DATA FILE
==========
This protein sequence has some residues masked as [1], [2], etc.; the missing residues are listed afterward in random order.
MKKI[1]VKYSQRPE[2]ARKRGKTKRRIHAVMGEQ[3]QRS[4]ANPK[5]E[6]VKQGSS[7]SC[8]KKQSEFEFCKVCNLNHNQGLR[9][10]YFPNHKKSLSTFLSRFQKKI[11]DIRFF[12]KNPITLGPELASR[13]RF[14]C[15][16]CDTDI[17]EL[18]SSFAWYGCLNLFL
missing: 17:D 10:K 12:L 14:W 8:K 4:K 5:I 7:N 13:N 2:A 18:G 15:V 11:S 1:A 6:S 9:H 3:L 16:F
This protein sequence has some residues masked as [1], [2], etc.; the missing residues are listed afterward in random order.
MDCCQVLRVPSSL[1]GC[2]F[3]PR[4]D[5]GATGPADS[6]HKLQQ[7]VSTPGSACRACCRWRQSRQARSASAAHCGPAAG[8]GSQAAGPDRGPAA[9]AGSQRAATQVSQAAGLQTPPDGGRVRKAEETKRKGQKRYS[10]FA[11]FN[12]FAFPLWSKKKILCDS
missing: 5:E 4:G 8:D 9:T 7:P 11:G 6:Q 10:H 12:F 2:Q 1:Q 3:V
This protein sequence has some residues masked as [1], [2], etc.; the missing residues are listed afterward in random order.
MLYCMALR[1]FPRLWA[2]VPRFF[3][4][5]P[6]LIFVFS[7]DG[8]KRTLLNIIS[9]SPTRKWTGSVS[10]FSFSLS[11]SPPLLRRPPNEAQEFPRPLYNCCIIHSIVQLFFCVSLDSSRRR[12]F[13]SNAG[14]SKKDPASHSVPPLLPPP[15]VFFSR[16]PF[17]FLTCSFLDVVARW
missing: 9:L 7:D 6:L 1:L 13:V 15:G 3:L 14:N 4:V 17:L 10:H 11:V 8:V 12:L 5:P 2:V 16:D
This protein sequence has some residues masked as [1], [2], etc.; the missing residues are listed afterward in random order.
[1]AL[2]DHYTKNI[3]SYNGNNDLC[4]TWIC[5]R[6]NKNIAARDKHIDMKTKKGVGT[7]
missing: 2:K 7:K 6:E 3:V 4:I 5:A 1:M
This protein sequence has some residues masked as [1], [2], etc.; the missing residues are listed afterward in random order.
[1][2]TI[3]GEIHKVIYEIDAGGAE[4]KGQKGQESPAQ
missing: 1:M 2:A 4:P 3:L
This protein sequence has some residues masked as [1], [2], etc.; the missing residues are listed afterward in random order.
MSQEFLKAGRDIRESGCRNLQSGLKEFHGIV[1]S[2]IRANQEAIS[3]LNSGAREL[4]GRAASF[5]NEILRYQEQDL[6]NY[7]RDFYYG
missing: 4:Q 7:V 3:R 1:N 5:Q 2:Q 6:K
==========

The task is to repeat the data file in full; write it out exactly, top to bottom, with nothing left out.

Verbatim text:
This protein sequence has some residues masked as [1], [2], etc.; the missing residues are listed afterward in random order.
MKKI[1]VKYSQRPE[2]ARKRGKTKRRIHAVMGEQ[3]QRS[4]ANPK[5]E[6]VKQGSS[7]SC[8]KKQSEFEFCKVCNLNHNQGLR[9][10]YFPNHKKSLSTFLSRFQKKI[11]DIRFF[12]KNPITLGPELASR[13]RF[14]C[15][16]CDTDI[17]EL[18]SSFAWYGCLNLFL
missing: 17:D 10:K 12:L 14:W 8:K 4:K 5:I 7:N 13:N 2:A 18:G 15:V 11:S 1:A 6:S 9:H 3:L 16:F
This protein sequence has some residues masked as [1], [2], etc.; the missing residues are listed afterward in random order.
MDCCQVLRVPSSL[1]GC[2]F[3]PR[4]D[5]GATGPADS[6]HKLQQ[7]VSTPGSACRACCRWRQSRQARSASAAHCGPAAG[8]GSQAAGPDRGPAA[9]AGSQRAATQVSQAAGLQTPPDGGRVRKAEETKRKGQKRYS[10]FA[11]FN[12]FAFPLWSKKKILCDS
missing: 5:E 4:G 8:D 9:T 7:P 11:G 6:Q 10:H 12:F 2:Q 1:Q 3:V
This protein sequence has some residues masked as [1], [2], etc.; the missing residues are listed afterward in random order.
MLYCMALR[1]FPRLWA[2]VPRFF[3][4][5]P[6]LIFVFS[7]DG[8]KRTLLNIIS[9]SPTRKWTGSVS[10]FSFSLS[11]SPPLLRRPPNEAQEFPRPLYNCCIIHSIVQLFFCVSLDSSRRR[12]F[13]SNAG[14]SKKDPASHSVPPLLPPP[15]VFFSR[16]PF[17]FLTCSFLDVVARW
missing: 9:L 7:D 6:L 1:L 13:V 15:G 3:L 14:N 4:V 17:L 10:H 11:V 8:V 12:L 5:P 2:V 16:D
This protein sequence has some residues masked as [1], [2], etc.; the missing residues are listed afterward in random order.
[1]AL[2]DHYTKNI[3]SYNGNNDLC[4]TWIC[5]R[6]NKNIAARDKHIDMKTKKGVGT[7]
missing: 2:K 7:K 6:E 3:V 4:I 5:A 1:M
This protein sequence has some residues masked as [1], [2], etc.; the missing residues are listed afterward in random order.
[1][2]TI[3]GEIHKVIYEIDAGGAE[4]KGQKGQESPAQ
missing: 1:M 2:A 4:P 3:L
This protein sequence has some residues masked as [1], [2], etc.; the missing residues are listed afterward in random order.
MSQEFLKAGRDIRESGCRNLQSGLKEFHGIV[1]S[2]IRANQEAIS[3]LNSGAREL[4]GRAASF[5]NEILRYQEQDL[6]NY[7]RDFYYG
missing: 4:Q 7:V 3:R 1:N 5:Q 2:Q 6:K